However, taking into account the history of our patient, we submitted her to further tests. Liver CT scan showed hypodense lesions of different size in most liver segments. Because a differential diagnosis was necessary for the correct treatment choice, we felt it was reasonable to obtain a histological sample of the lesions. The biopsy result showed recurrence of the breast carcinoma in the liver.
PLD is associated with primary liver tumors, mostly cholangiocarcinomas11-15, which can arise from the transformation of the liver cyst epithelium12. To the best of our knowledge, however, no data are available in the literature about metastatic liver involvement in PLD patients affected by breast cancer, in spite of the fact that most liver tumors are secondary. This makes it difficult to estimate the chances of liver metastases developing in cancer patients affected by PLD. Moreover, the coexistence of PLD in cancer patients may be judged unremarkable by clinicians and is thus likely to remain undescribed.
Metastatic breast cancer involves the liver parenchyma in 60% of cases and in most of these it occurs in the form of multiple intraparenchymal nodular lesions23. The prognosis of patients with liver metastases is generally poor, but fulminant liver failure is very rare. The reported data suggest that only 0.44% of cases of fulminant liver failure are caused by malignancies, mostly hematological16.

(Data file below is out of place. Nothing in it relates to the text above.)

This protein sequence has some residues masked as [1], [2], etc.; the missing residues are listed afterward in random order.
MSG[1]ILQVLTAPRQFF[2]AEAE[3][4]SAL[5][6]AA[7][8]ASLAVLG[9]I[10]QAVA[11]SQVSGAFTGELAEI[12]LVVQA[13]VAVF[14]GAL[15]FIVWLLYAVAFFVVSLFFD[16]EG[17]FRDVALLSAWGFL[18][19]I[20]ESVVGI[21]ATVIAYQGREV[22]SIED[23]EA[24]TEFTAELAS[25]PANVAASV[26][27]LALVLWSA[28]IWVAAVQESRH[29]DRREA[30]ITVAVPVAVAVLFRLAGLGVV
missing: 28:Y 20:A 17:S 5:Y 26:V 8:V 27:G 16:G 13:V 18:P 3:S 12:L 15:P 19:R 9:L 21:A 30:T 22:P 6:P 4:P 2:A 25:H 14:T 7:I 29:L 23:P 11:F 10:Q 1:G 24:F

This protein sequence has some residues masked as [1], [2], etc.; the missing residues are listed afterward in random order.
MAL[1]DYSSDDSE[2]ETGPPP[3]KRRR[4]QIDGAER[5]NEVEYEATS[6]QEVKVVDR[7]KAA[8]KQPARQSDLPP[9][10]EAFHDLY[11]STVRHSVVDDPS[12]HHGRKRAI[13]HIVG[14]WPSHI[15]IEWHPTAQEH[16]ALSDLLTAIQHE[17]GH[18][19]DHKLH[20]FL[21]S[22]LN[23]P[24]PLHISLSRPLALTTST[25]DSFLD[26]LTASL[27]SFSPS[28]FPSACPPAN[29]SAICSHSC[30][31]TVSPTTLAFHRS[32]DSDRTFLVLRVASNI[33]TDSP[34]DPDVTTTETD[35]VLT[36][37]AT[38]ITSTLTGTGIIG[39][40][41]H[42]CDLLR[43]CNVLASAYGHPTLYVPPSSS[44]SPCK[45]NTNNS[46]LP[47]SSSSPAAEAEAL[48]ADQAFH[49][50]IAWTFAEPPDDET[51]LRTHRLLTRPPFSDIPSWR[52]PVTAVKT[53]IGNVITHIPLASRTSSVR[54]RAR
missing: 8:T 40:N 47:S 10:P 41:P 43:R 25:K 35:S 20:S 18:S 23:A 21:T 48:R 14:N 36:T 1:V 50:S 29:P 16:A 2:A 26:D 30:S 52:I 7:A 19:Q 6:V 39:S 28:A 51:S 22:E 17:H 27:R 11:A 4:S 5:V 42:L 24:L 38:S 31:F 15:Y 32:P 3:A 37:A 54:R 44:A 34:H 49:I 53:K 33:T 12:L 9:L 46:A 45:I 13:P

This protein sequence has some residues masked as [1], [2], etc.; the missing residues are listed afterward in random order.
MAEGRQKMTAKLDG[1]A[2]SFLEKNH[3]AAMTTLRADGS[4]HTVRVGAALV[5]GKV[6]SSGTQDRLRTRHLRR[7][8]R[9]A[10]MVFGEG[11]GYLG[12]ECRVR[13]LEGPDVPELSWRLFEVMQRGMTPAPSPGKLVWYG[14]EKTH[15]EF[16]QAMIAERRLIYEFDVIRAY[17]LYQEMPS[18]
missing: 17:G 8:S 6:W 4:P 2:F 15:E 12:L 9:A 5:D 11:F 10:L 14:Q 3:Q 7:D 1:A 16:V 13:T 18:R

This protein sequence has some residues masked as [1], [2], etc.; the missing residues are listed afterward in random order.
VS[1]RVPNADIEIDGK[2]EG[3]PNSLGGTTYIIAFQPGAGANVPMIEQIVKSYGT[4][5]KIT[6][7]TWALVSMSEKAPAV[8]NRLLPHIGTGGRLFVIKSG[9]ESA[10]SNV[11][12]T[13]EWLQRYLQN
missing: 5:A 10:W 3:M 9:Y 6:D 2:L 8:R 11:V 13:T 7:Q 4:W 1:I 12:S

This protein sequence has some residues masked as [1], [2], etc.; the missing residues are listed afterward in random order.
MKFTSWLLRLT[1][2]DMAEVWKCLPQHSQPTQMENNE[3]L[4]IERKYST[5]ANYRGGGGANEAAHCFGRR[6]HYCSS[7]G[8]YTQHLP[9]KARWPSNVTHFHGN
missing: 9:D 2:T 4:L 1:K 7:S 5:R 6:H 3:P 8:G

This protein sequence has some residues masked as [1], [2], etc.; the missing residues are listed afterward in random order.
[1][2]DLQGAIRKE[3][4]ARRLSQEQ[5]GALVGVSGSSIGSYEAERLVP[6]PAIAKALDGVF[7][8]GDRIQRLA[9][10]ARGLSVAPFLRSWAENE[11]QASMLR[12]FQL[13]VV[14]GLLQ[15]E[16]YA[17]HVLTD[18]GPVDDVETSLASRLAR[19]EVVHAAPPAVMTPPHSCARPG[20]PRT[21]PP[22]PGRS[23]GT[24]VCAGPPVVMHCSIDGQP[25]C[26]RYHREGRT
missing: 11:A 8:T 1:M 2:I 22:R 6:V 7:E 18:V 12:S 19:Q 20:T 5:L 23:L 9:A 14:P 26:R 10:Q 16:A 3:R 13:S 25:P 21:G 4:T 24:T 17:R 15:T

In our patient it is unclear whether the presence of the cysts may have facilitated more extensive tumor-induced damage in the liver, or the tumor itself may have disturbed the balance in the function of a liver affected by PLD, both resulting in liver failure. Furthermore, it is unknown whether the administration of tamoxifen might have influenced the cysts of PLD. Estrogenic stimulation has in fact been linked to cyst growth, but due to the rarity of the occurrence we cannot determine the role of either the antiestrogenic effect of the drug or its estrogen-like action on cyst epithelium.
Our experience suggests that PLD may be an important cause of comorbidity in patients affected by liver metastases from breast cancer. The adoption of suitable prophylactic measures such as drugs selected in relation to their toxicity or given in reduced doses, together with careful monitoring of liver function is warranted in the management of these patients in order to try to reduce the risk of liver failure. Although the sequence of CMF chemotherapy followed by tamoxifen is reported to be safe in most women 22, hormonal drugs other than tamoxifen for treating breast cancer, when feasible, should be at least taken into account. Furthermore, when chemotherapy is planned, drugs with lower hepatic toxicity should be privileged.